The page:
BACKGROUND: We wished to determine the effects of breathing exercises (BE) on endurance performance compared to those of different fitness training programmes. METHODS: Endurance was measured by the Cooper 12-minute Run Test and voluntary breath-holding time test before and after the training period. Altogether 69 healthy female college students were assigned into four groups. The first group (N.=15) participated in a breathing-exercise programme (BE). The 3 intensity training groups included constant-training (CT; N.=22), interval-training (IT; N.=17), and Fartlek-training groups (FT; (N.=15). All programmes were conducted for one hour twice a week for 7 weeks. RESULTS: The results of the Cooper test improved significantly in all four groups (P<0.01). The voluntary breath-holding time test showed significant increase in all groups but the CT group. In the BE group the rate of improvement was 9.23% (P=0.014). In the FT group the intensity was 75-85% of maximal heart rate (HRmax), the rate of improvement was 15.2% (P=0.011). In the IT group, the percentage of increase was 9.94% (P=0.039). Finally, the CT resulted in an improvement 8.45% (P=0.063). CONCLUSIONS: Results derived from the present study suggest that BE may be an effective alternative to improve endurance performance in healthy female college students.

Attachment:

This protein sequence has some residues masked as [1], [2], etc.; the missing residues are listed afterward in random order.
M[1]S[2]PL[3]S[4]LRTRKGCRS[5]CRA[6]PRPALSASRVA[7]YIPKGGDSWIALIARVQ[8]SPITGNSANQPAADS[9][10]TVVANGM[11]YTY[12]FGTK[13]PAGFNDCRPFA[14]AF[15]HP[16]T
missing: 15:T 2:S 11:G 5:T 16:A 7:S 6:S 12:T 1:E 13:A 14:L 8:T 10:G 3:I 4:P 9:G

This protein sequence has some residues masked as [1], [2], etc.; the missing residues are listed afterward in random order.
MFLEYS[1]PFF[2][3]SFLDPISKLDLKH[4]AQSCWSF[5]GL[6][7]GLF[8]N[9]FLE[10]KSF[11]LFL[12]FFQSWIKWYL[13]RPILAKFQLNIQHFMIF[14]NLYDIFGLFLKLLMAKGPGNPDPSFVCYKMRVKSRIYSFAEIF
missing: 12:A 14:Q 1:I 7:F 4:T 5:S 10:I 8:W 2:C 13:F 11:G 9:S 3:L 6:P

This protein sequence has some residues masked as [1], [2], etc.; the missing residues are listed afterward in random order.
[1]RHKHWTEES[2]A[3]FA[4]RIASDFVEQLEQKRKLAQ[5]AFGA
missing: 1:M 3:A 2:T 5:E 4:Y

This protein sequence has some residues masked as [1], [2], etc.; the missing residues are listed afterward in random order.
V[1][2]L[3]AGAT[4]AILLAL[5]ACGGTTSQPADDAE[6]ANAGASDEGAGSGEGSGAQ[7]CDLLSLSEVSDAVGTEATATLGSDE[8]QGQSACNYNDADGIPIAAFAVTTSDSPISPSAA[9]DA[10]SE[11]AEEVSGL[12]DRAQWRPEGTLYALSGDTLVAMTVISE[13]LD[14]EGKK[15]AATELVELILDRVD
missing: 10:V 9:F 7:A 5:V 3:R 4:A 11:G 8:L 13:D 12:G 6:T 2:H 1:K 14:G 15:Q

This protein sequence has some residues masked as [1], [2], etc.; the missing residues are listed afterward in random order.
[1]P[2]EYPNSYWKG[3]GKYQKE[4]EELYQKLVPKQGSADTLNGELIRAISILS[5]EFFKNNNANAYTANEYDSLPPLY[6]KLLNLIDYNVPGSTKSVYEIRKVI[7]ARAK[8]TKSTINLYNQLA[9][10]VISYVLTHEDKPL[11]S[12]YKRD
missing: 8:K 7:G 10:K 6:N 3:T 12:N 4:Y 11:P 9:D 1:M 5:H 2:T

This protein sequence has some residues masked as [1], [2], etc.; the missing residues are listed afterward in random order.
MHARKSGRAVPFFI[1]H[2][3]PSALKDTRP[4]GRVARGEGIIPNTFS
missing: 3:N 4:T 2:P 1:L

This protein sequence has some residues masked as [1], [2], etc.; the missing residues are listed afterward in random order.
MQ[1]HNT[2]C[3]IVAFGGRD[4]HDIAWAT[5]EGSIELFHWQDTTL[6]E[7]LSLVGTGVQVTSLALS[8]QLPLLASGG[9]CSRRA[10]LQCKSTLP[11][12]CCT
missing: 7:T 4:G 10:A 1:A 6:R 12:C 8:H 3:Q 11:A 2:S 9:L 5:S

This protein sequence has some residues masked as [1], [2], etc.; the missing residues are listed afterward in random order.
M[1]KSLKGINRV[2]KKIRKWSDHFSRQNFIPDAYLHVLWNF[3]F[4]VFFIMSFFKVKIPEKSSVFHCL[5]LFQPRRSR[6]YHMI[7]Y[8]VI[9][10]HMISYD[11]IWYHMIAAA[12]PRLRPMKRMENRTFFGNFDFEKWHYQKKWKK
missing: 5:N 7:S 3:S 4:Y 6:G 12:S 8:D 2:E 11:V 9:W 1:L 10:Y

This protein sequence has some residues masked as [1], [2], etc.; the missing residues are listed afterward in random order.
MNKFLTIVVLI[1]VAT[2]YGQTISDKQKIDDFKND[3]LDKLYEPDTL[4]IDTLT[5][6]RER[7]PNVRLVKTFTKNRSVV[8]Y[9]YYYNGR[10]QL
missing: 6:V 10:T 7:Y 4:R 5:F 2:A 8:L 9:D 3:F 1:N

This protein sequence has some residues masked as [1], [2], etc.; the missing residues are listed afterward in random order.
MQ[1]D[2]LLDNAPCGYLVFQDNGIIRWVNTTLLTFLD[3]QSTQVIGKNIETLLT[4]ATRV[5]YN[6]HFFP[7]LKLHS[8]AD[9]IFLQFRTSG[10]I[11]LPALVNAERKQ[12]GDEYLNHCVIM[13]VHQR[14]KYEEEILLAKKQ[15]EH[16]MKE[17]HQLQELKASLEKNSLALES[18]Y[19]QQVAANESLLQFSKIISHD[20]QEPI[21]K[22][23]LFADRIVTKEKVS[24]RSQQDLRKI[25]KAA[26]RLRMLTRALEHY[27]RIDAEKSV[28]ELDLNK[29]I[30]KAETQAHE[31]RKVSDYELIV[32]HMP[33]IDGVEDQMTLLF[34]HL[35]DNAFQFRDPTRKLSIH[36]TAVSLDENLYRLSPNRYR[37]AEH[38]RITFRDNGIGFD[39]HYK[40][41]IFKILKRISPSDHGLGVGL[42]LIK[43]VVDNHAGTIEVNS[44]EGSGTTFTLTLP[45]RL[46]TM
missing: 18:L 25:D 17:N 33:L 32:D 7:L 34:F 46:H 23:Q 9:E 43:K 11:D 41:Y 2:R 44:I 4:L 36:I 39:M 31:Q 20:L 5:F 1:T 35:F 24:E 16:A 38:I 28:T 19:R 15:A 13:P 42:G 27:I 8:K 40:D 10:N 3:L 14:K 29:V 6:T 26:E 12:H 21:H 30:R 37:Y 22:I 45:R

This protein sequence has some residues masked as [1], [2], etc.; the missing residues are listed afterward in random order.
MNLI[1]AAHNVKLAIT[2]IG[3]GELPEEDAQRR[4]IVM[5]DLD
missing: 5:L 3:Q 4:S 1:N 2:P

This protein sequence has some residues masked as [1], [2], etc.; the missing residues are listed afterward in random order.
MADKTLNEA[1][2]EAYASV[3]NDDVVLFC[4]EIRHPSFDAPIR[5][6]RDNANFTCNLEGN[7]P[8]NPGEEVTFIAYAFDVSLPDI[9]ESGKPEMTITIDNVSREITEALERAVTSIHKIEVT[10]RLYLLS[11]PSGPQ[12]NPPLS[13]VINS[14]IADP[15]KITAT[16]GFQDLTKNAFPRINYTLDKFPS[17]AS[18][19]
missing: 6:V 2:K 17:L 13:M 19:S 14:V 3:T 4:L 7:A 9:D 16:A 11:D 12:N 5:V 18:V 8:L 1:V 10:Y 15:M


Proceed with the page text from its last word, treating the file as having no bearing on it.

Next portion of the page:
|Number of pages||7|
|Journal||The Journal of sports medicine and physical fitness|
|Publication status||Published - jan. 1 2020|
ASJC Scopus subject areas
- Orthopedics and Sports Medicine
- Physical Therapy, Sports Therapy and Rehabilitation